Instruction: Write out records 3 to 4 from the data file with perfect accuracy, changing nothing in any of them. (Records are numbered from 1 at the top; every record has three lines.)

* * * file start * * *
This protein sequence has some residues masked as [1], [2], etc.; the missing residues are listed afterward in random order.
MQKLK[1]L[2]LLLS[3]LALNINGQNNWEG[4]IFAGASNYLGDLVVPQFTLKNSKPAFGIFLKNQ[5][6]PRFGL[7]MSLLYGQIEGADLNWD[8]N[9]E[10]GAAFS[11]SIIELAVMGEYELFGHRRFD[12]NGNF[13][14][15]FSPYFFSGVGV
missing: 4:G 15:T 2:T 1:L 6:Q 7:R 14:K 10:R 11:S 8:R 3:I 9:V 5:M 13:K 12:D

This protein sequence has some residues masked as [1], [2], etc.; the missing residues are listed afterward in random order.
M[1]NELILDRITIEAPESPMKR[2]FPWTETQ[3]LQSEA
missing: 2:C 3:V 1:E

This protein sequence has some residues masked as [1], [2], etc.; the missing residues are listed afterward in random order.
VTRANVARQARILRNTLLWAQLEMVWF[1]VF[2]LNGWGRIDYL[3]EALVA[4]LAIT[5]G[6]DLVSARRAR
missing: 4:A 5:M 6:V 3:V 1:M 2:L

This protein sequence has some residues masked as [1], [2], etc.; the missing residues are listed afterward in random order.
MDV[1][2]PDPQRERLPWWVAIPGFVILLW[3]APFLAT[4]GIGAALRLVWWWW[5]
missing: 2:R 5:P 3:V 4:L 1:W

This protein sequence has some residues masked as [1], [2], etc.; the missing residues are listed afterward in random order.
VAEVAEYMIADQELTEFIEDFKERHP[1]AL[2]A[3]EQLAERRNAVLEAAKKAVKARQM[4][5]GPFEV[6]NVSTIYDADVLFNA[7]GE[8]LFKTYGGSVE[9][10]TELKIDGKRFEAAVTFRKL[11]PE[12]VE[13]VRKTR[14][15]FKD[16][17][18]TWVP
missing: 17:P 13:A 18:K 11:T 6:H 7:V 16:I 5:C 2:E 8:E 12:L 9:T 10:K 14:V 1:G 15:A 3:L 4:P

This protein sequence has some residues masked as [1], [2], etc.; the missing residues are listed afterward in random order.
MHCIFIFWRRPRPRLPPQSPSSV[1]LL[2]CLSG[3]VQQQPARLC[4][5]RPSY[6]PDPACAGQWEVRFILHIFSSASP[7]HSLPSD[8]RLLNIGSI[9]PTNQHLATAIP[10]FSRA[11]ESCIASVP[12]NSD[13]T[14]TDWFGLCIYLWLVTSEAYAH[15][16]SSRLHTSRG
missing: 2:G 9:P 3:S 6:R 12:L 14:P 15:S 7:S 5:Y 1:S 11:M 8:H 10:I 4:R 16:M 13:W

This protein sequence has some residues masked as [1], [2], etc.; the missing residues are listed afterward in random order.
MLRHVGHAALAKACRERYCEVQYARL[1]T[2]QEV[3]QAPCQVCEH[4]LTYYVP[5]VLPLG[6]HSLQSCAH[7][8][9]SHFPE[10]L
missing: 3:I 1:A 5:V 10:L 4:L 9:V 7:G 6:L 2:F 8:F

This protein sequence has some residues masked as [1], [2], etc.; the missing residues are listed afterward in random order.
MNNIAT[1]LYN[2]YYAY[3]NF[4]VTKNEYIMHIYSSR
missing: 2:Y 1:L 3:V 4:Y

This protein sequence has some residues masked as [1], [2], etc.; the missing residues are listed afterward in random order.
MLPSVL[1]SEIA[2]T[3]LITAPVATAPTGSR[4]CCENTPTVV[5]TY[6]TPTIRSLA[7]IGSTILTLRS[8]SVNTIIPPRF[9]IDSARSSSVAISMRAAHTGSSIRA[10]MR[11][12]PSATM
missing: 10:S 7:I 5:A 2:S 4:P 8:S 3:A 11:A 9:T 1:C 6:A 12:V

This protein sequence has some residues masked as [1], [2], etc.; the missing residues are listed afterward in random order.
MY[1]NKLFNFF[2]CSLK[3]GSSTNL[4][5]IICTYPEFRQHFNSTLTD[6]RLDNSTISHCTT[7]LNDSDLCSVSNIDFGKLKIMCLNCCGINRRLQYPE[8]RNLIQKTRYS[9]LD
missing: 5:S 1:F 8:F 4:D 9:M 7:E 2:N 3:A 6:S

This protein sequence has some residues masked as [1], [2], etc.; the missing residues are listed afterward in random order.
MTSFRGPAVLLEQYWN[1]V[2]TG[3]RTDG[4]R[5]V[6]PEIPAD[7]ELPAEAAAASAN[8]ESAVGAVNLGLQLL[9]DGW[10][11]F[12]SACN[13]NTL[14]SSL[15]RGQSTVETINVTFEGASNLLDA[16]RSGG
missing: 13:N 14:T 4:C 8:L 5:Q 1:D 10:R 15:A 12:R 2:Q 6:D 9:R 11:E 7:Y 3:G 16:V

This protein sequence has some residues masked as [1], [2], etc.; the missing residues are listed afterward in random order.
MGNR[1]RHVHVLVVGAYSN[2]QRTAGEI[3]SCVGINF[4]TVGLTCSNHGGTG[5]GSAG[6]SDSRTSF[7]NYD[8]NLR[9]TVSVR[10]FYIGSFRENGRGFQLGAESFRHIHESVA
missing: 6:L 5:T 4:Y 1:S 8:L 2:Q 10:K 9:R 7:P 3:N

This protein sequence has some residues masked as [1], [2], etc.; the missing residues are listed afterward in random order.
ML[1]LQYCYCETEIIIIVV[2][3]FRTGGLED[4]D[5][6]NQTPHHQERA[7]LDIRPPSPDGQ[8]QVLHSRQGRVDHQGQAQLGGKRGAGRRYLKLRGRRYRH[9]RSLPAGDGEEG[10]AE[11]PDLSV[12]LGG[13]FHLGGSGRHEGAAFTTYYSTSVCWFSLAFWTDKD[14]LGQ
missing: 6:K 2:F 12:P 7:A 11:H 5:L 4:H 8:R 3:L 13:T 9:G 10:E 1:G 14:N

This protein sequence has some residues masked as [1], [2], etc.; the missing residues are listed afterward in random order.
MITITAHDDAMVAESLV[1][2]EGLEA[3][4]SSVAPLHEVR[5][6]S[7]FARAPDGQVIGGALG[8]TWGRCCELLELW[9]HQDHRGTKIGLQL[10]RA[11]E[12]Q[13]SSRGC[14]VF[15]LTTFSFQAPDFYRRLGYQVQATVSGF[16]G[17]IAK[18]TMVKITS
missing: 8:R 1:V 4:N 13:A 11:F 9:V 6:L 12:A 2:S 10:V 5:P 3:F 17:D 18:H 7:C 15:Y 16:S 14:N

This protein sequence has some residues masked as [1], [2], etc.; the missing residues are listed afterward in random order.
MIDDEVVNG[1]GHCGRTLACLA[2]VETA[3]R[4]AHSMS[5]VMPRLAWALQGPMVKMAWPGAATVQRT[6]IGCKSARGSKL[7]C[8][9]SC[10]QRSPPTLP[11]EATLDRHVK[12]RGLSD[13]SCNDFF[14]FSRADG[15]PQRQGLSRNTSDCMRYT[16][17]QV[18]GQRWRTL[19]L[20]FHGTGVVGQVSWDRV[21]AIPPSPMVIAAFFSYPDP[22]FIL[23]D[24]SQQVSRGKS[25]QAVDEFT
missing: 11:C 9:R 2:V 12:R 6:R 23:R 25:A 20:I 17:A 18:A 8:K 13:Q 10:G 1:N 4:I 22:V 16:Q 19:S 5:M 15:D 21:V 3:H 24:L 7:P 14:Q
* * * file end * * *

This protein sequence has some residues masked as [1], [2], etc.; the missing residues are listed afterward in random order.
VTRANVARQARILRNTLLWAQLEMVWF[1]VF[2]LNGWGRIDYL[3]EALVA[4]LAIT[5]G[6]DLVSARRAR
missing: 4:A 5:M 6:V 3:V 1:M 2:L

This protein sequence has some residues masked as [1], [2], etc.; the missing residues are listed afterward in random order.
MDV[1][2]PDPQRERLPWWVAIPGFVILLW[3]APFLAT[4]GIGAALRLVWWWW[5]
missing: 2:R 5:P 3:V 4:L 1:W